Cellist Jeffrey Solow spent five remarkable years in the elite cello class of Gregor Piatigorsky at the University of Southern California. Here he remembers lessons with the great master
Piatigorsky always taught in a masterclass because he knew from his own experience as a member of Julius Klengel's class in Leipzig how effective and efficient this method of teaching was. He wanted his students to help and learn from each other, and by the time someone started a new piece it was likely that he or she had already heard other students' lessons on it and perhaps even played it for them. Piatigorsky strongly encouraged us to find out what was to be performed in each class and bring our copy of the music and make notes, so he didn't have to repeat things over and over. He was consistently supportive, kind, generous and often very entertaining, He held that we were not his pupils, a word he disliked, but that he was an older, more experienced colleague and together we were all 'students of art'.
The year before I joined, Piatigorsky had considered retiring from teaching and he had greatly reduced the class size, so in 1968 there were only two continuing students, Nathaniel Rosen and Myung Wha Chung. Over the next few years the class grew until it usually had about eight members (including at various times Raphael Wallfisch, Paul Tobias, Godfried Hoogeveen, Terry King, Emanuel Gruber, Susan Moses, Denis Brott, Leopoldo Tellez, Karen Buranskas, Elémer Lavotha, Peter Rejto and Mischa Maisky). Laurence Lesser, Piatigorsky's teaching assistant, worked with newer students on specific technical issues and would sometimes hear repertoire before it was brought to class. There was also always a class pianist, first Gerald Robbins and then Doris Stevenson.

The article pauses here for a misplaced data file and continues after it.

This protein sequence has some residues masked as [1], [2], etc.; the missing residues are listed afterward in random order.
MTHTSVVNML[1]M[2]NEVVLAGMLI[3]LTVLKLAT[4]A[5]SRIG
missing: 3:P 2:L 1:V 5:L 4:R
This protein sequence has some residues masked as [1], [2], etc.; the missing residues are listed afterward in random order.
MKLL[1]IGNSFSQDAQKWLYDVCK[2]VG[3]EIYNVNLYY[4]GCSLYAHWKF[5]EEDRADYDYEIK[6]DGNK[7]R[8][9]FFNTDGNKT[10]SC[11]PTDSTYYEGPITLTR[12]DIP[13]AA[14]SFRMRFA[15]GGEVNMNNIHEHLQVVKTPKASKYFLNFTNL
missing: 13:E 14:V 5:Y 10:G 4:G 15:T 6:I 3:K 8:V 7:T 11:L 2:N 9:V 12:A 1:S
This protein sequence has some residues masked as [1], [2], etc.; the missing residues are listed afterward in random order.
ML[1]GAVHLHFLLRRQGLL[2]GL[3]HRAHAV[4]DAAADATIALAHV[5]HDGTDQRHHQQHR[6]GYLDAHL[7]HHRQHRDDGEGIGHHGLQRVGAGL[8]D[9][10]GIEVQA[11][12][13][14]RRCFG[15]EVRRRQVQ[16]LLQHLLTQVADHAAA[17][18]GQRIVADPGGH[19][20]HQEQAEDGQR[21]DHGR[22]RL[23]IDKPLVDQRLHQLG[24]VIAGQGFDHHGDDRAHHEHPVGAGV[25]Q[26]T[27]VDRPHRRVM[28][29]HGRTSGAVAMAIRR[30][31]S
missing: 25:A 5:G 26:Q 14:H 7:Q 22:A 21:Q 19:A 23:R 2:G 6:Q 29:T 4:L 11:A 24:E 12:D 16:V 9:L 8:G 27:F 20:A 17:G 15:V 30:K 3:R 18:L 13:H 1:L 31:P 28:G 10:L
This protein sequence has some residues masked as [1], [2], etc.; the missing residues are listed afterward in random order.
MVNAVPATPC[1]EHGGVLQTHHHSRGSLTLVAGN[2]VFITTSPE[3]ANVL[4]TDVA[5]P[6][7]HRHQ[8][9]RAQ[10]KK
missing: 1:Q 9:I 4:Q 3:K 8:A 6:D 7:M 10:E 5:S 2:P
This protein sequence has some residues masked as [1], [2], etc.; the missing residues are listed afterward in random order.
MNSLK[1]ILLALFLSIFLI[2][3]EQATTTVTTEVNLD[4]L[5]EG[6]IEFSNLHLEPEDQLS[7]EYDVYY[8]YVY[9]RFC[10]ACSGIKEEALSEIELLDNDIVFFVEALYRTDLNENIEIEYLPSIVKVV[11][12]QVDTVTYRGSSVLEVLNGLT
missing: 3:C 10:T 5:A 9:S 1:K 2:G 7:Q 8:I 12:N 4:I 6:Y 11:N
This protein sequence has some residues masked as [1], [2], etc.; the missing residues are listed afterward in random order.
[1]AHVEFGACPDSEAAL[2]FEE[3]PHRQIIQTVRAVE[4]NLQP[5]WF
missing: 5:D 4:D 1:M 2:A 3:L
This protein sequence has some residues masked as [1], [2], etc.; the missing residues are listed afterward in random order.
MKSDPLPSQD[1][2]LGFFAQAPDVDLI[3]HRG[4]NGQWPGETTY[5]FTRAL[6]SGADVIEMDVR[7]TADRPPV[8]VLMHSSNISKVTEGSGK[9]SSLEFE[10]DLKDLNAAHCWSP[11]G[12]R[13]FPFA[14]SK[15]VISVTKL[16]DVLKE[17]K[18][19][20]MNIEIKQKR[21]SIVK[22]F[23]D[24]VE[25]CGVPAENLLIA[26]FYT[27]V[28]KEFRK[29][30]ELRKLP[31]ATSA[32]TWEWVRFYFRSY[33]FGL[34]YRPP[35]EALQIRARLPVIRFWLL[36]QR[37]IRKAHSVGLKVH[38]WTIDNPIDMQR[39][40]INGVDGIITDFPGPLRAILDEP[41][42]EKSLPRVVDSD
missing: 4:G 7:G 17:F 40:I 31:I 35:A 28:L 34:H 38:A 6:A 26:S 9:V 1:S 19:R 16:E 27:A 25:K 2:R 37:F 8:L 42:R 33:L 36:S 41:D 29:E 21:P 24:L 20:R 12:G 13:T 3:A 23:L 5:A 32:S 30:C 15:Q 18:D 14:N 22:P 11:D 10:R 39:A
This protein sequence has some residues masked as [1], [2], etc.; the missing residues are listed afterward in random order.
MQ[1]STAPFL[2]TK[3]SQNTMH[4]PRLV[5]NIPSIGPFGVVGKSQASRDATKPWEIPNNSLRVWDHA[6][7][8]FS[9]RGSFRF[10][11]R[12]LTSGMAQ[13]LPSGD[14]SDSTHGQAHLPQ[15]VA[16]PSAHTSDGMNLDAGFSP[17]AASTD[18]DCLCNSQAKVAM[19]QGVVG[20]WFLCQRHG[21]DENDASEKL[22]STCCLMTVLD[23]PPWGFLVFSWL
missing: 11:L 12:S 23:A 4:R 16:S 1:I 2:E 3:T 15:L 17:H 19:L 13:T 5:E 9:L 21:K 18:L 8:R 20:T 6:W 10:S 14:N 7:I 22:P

Piatigorsky wanted the men to wear a jacket and tie to class, ostensibly because in concert we perform in these restrictive clothes. But I think he felt that, more importantly, if we had to dress up for class we would take it more seriously and learn better. The student whose turn it was to play sat in the 'hot seat' in the middle of the room while Piatigorsky sat behind a small table with the score and a pencil. The rest of us would be scattered around the sides of the room (with packed lunches!). He never brought his cello but instead would demonstrate things on the students' instruments. He liked us 10 watch his playing carefully from all angles and we learnt a lot from hearing how our cellos could really sound. Those who were ready to do so moved rapidly through repertoire, but sometimes he would have a student work on the same piece for a very long time. I studied the Davidov Concerto no.2 for almost my entire first year in the class.
Famous as a raconteur, Piatigorsky didn't disappoint us. He had an inexhaustible fund of anecdotes, which he told with great animation and charm in his personal and unmistakable Russian-accented English. Some of his stories were merely humorous but most had some musical or professional point. His creative mind came up with multitudes of wonderful descriptions: he knew how to find just the right word or turn of phrase. Evaluating a prospective instrument: 'You know, Jeffrey, this is first-rate second-rate cello': telling a Heifetz story: '...and he looked down with his gefilte fish face and said...'; expressing his philosophy of music: 'There are two kinds of music: music that is better than you are and music that you can play better than it is'. After Lesser and Michael (not-yet-Tilson) Thomas attempted to resurrect the almost never performed Concertino by Roussel, Piatigorsky remarked: 'You know Larry, there are some pieces... (pauses, turns several pages)... is like doctor trying to revive a corpse.' And in a similar vein: 'Practising before the concert is like breathing exercises for a dying man!'